Happy New Year Everyone! I (Christine) have been back in school from winter break for about a week and a half. This was actually the first break (since maybe high school?) that I was able to just “chill.” In the past, I would spend my time off of school either working a retail job or on projects towards professional development—a girl on a mission to get something done, to say the least. I didn’t let the pressure of things on my to-do list take over. I felt as though I acquired a good energy during the break, and can only hope to sustain it as the school year continues.
The first week was not as intense as I thought it would be; I was able to ease back into the school with my students. Looking forward, I try not to grow overwhelmed with what lies ahead of me at school: the oral assessment window with my kindergartners, trainings (and the sub plans that come with missing school), student-led conferences, evidence collection for Induction (a requirement by the state of California so I can get my teaching credential cleared), and not to mention the day by day hustle that comes with being in the classroom. I step back and remind myself that I can only take one day at a time. I recognize what is required to get done and pace myself by planning a week ahead of time and prioritizing the order in which the tasks need to get done.
My biggest goal through the super busy times at school is to still enjoy each school day with the kids. I enjoy planning meaningful learning opportunities for my kids and don’t want to feel like that has to come second to other school obligations.
Lisa, what advice do you have for me to stay balanced as the pace of the school year begins to pick up speed?
Congratulations Christine! I (Lisa) am so glad to hear that you’re off to a fantastic start! You’ve accomplished quite a bit since the start of the school year. You’ve set up your classroom, prepared lesson plans, gotten to know your students, conferenced with their parents and probably even produced your first set of report cards. Whew! Not easy tasks by any means! So your question of staying balanced is a real challenge. It’s not easy, but in the spirit of the new year, there are three things I want to share with you with some insights to seeking balance as you enter 2018. Let’s take a look at these three keywords:
1. Patience: “quiet, steady perseverance; even-tempered care; diligence; to work with patience.” ~ Dictionary.com
We know teaching takes an incredible amount of patience; not only that which you show your students, their families, and your colleagues, but most importantly patience with yourself. So going forward, remember to be kind to yourself as you reflect on where you were, where you’re going and where you want to be. Give yourself time to really get a sense of what you worked hard to accomplish and what you still want to work on. Be patient with yourself as you plan and prepare for the days, weeks, and months ahead. Remember that as we look for balance, we’ve got to be patient with ourselves and at times it requires waiting for the thing we’re hoping for. In the meantime, how about looking into the practice of a short daily meditation?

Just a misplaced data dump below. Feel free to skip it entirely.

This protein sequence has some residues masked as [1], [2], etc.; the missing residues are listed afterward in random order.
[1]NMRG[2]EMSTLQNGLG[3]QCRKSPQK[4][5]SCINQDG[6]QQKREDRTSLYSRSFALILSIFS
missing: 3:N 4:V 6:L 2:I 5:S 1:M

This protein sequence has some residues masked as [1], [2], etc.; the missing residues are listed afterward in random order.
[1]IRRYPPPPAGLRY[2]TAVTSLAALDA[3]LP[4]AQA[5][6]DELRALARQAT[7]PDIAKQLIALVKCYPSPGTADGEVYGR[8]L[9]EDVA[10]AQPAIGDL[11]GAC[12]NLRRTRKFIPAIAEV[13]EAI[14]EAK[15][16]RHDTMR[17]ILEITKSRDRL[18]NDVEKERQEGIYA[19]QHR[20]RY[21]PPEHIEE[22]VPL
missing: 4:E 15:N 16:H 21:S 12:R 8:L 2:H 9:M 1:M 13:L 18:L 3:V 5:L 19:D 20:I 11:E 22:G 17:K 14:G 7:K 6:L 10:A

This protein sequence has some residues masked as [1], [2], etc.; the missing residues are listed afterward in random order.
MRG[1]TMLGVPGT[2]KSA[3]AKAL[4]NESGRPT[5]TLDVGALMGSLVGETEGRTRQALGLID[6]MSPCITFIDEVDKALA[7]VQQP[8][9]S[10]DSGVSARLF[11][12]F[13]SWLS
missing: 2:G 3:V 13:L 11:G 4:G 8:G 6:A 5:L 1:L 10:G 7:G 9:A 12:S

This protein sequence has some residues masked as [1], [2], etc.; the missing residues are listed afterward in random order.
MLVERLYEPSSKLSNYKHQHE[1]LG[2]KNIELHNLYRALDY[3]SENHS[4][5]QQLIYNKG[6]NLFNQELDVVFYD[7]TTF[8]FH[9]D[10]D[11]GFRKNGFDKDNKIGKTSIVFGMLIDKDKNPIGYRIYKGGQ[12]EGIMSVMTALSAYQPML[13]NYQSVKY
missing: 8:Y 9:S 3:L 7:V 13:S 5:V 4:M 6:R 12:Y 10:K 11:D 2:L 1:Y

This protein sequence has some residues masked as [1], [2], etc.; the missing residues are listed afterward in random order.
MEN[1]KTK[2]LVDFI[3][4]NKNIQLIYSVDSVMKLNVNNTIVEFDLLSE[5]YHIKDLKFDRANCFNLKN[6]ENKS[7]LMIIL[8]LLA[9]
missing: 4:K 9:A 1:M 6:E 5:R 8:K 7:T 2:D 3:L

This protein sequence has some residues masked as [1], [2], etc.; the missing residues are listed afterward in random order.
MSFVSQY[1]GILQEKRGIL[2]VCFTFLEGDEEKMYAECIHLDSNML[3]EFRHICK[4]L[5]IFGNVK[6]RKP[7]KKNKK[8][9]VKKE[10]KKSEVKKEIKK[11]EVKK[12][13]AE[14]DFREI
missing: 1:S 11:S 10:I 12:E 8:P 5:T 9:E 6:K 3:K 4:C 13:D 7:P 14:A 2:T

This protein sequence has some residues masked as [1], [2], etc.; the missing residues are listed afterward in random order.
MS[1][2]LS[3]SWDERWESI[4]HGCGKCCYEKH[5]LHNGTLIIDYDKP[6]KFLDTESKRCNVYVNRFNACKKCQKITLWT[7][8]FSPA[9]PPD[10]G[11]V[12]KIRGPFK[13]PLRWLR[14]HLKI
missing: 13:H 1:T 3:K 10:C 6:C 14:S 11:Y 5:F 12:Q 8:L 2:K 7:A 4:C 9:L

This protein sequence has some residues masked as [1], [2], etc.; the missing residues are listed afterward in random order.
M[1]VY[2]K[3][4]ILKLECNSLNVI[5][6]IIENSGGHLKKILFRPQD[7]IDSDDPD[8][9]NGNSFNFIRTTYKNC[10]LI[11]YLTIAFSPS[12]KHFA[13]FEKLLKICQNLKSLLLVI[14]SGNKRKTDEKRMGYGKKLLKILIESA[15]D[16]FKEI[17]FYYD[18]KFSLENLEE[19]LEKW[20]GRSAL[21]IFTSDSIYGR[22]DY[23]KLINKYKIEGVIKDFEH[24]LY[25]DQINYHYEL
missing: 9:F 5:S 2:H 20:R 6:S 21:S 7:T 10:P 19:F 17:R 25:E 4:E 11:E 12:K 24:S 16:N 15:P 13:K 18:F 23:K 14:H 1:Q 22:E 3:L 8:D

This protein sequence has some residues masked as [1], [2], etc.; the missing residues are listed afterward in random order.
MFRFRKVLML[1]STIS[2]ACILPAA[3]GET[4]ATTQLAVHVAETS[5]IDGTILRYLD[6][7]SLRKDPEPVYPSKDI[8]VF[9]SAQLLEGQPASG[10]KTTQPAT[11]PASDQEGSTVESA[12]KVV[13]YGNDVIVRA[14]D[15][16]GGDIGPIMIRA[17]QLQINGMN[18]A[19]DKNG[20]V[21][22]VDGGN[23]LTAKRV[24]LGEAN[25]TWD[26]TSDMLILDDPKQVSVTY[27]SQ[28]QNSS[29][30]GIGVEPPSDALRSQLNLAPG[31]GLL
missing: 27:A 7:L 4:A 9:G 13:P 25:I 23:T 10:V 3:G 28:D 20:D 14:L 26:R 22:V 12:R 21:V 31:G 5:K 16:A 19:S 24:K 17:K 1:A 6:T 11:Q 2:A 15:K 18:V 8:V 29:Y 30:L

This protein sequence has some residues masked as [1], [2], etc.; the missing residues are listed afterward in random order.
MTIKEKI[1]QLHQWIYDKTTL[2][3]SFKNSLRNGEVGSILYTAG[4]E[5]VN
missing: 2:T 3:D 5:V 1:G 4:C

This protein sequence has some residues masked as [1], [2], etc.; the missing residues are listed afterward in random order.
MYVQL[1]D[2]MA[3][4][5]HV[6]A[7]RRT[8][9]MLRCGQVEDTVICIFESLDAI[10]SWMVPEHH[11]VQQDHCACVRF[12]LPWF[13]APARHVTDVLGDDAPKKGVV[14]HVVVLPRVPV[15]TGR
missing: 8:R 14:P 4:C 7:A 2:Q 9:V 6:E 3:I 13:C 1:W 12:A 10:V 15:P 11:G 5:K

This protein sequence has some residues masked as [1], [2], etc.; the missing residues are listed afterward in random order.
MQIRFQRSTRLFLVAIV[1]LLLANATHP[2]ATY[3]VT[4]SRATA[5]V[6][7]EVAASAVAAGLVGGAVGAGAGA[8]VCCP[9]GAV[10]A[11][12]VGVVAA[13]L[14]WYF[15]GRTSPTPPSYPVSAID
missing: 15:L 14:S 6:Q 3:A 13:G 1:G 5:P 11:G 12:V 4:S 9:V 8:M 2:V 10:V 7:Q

2. Persistence: “the continuance of an effect after its cause is removed.” ~ Dictionary.com
Do you have a vision for the future of your work as you seek balance? Are you willing to strive to make it a reality? Will you stay persistent in this goal? Christine, I’m sure that the answer to all three of these questions is a resounding... YES! Persistence in the face of restless students, anxious parents, and the pressures of the school day is what it takes to be a servant leader. And along with serving and leading, teachers need to consistently seek to find balance in their work lives! As you roll up your sleeves every day, search out your lesson plans, and get down to the business of delivering instruction, persistence will keep you going despite the proverbial misstep that’s bound to happen in your daily work. Staying persistent in keeping balance and not giving up when things go “sideways” will support you to feel and be your best for yourself and your students.
3. Play: “exercise or activity for amusement or recreation.” ~ Dictionary.com
Keeping balance requires that we take time to play! Christine, as a new teacher, you may not get out and play as often as you should. I know you’re a BIG fan of play for your students but what about time for yourself? Do you take time to play and really let loose? Taking time to play can support you to have a powerful sense of freedom. Do you have a hobby that supports you to play? How can you work to experience that at least once a week? Can you schedule a play-time commitment with a buddy? Maybe take a yoga class, photography class, or try out an online cooking class. These kinds of activities will help to give you the balance you’re looking for and won’t cost you tons of money to enjoy them. Don’t hesitate to make play a habit. Years from now, you’ll be glad you did!
Seeking and making time for balance in your work life won’t be easy. Give yourself permission to explore ways that feel right for you. You’ll find that it’ll make for more positive daily interactions and carry you through the best and worst days of your career.
Friends, how do you find balance in your work life? Christine and I would love to know your thoughts. In the meantime, here’s to staying patient, persistent and playful as you start your work in 2018!
The opinions expressed in The New Teacher Chat: Advice, Tips, and Support are strictly those of the author(s) and do not reflect the opinions or endorsement of Editorial Projects in Education, or any of its publications.